I posted in this recent post that the California Medical Board was investigating me for false advertisement. They claimed that I intentionally advertised myself as a board certified physician even though I wasn’t considered board certified by California standards.
Informal Telephone Hearing
I had an informal telephone hearing with someone from the Department of Consumer affairs, specifically their Citation and Fine program, in order for me to make my case against their accusation.
I informed her that I am board certified under NPBAS and that I am allowed to advertise myself as board certified according to OR and WA where I also hold state licenses.
I highlighted that at no point did I advertise myself as board certified to anyone in California specifically, nor have I tried to use the word “board certified” to mislead anyone.
The conversation was probably 15-20 minutes in length. She asked me a few vague questions but it was obvious that there were no specific case examples she had in mind where I could have made such claims.
After our phone call I did a thorough online biopsy using my name and, like most of physicians, there are all sorts of websites which claim our name and advertise to be this or that. I didn’t find anywhere where I made the board certified claim.
Nevertheless, I received a letter from the California Medical Board that the fine will stand. I will owe $500. I can contest this by requesting another official medical board hearing or I can pay the fine and be done with it.
The letter included no rationale, no reasoning, and no further explanation.
Under the Business and Professional Code (BPC), Chapter 1, Article 1, False Advertising in General, I am guilty of this – according to the CMB.
I will now have this go into my public profile as well along with the many other suspensions, fines, and letters of reprimand.
I will also have to report this to CMS and my other state medical boards and likely will be investigated for this by the other states as well.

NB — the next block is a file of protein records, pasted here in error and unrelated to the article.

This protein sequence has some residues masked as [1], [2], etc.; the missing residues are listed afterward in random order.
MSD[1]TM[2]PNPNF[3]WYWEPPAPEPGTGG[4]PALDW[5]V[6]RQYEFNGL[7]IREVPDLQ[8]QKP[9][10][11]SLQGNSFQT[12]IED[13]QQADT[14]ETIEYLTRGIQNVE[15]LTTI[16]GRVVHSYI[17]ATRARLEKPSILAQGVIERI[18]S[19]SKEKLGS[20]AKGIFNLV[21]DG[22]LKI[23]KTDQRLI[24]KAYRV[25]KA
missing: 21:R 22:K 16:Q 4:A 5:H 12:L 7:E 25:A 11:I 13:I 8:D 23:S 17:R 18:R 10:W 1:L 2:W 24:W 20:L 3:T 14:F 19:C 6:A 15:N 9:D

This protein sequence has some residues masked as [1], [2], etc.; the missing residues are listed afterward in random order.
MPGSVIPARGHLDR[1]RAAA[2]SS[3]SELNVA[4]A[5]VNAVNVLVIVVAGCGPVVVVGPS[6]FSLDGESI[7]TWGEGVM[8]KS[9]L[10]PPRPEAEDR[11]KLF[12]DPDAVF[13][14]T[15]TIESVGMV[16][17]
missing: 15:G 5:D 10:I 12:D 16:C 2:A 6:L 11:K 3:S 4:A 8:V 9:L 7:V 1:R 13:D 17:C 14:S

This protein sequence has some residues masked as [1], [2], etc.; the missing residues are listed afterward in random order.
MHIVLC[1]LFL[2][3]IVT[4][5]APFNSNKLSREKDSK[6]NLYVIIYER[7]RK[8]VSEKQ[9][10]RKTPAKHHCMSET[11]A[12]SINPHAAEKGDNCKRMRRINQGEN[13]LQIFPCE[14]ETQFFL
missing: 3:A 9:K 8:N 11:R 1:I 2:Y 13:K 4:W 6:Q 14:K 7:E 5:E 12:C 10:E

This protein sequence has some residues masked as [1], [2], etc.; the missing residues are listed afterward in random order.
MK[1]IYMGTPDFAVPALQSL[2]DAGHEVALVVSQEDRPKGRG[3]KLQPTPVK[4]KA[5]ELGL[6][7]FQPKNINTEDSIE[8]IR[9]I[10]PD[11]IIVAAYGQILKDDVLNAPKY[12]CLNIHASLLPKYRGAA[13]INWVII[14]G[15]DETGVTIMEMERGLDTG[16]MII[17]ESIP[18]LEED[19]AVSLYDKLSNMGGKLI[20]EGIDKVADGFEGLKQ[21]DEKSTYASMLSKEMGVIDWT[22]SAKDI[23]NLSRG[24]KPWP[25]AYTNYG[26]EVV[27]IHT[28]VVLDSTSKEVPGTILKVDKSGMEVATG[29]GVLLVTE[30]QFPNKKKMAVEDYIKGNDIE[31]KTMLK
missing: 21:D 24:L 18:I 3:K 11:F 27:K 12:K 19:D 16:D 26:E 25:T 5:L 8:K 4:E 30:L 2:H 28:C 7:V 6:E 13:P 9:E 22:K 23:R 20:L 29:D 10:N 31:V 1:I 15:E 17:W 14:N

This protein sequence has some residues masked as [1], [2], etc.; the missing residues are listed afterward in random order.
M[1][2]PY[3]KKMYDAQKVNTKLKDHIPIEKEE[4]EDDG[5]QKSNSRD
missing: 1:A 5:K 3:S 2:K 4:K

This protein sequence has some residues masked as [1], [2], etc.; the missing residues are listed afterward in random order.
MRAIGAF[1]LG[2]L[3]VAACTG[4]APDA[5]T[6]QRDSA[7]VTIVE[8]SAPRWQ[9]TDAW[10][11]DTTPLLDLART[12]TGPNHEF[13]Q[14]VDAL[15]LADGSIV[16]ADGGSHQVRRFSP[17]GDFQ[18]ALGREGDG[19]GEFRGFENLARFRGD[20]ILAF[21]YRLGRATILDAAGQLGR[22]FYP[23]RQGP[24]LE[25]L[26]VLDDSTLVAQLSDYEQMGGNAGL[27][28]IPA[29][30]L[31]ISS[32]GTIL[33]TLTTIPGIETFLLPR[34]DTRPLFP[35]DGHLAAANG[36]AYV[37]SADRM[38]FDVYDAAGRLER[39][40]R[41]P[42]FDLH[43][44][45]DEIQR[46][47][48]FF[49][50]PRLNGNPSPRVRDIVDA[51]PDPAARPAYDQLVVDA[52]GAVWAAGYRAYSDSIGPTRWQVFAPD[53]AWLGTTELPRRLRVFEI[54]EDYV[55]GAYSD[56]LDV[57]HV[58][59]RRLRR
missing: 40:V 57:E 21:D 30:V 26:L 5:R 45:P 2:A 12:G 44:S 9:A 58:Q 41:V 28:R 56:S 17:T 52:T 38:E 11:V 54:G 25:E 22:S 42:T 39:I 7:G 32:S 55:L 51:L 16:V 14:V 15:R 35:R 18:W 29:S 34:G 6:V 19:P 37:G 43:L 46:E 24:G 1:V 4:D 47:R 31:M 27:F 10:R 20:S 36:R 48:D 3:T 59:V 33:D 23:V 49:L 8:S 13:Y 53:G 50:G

Another big problem is that the California Medical Board hasn’t told me where I advertise myself falsely and intentionally as board certified. So I have no way of correcting this issue.
This is after I requested that the medical board make this information available to me. Unfortunately, I suspect that they will only release such information after I get a lawyer, further feeding into the legal cycle.
Lack of Transparency
The lack of transparency is disturbing. The California Medical Board sees no reason to communicate with me like a mature and responsible professional. They find it adequate to make an accusation, hold a useless hearing, and then enforce the fine.
As for the option of having an official hearing. The problem with the official hearing is that I would have to get a lawyer, I would have to fly to California, I would have to then report yet another hearing to all the different entities.
The Irony of Board Certification
The reason I am dealing with this situation is because the ABMS has decided to trademark the term “Board Certified” in the state of California. Imagine the millions of dollars they must have spent and the lobbying needed to pass this law in state like California.
We know that monopoly isn’t a good thing in a capitalist economy. Free trade has to be enforced for the sake of true consumer protection.
Who knew that I would have to one day defend my 4 years spent in a Family Medicine residency in order to refer to myself as a board certified physician. This wasn’t a residency in Guam, I graduated from the UCLA Family Medicine residency program which is ACGME accredited.
The Power Dynamics
This is not a complaint. California has the right to pass any law it pleases. But by no means are we pawns in this game as physicians. We can choose which states we want to practice in. We can choose what kind of medicine we want to practice.
As physicians we generate billions of dollars of tax revenue for the state of California. They depend on us far more than we depend on them. It’s just that on a case-by-case basis, it can seem as though they control our careers.
I hope that my experience with the medical boards and attorneys and judges helps empower physicians. You’re not a pawn and you can take your skill and income anywhere you like. Choose wisely and grow your roots carefully grasshopper.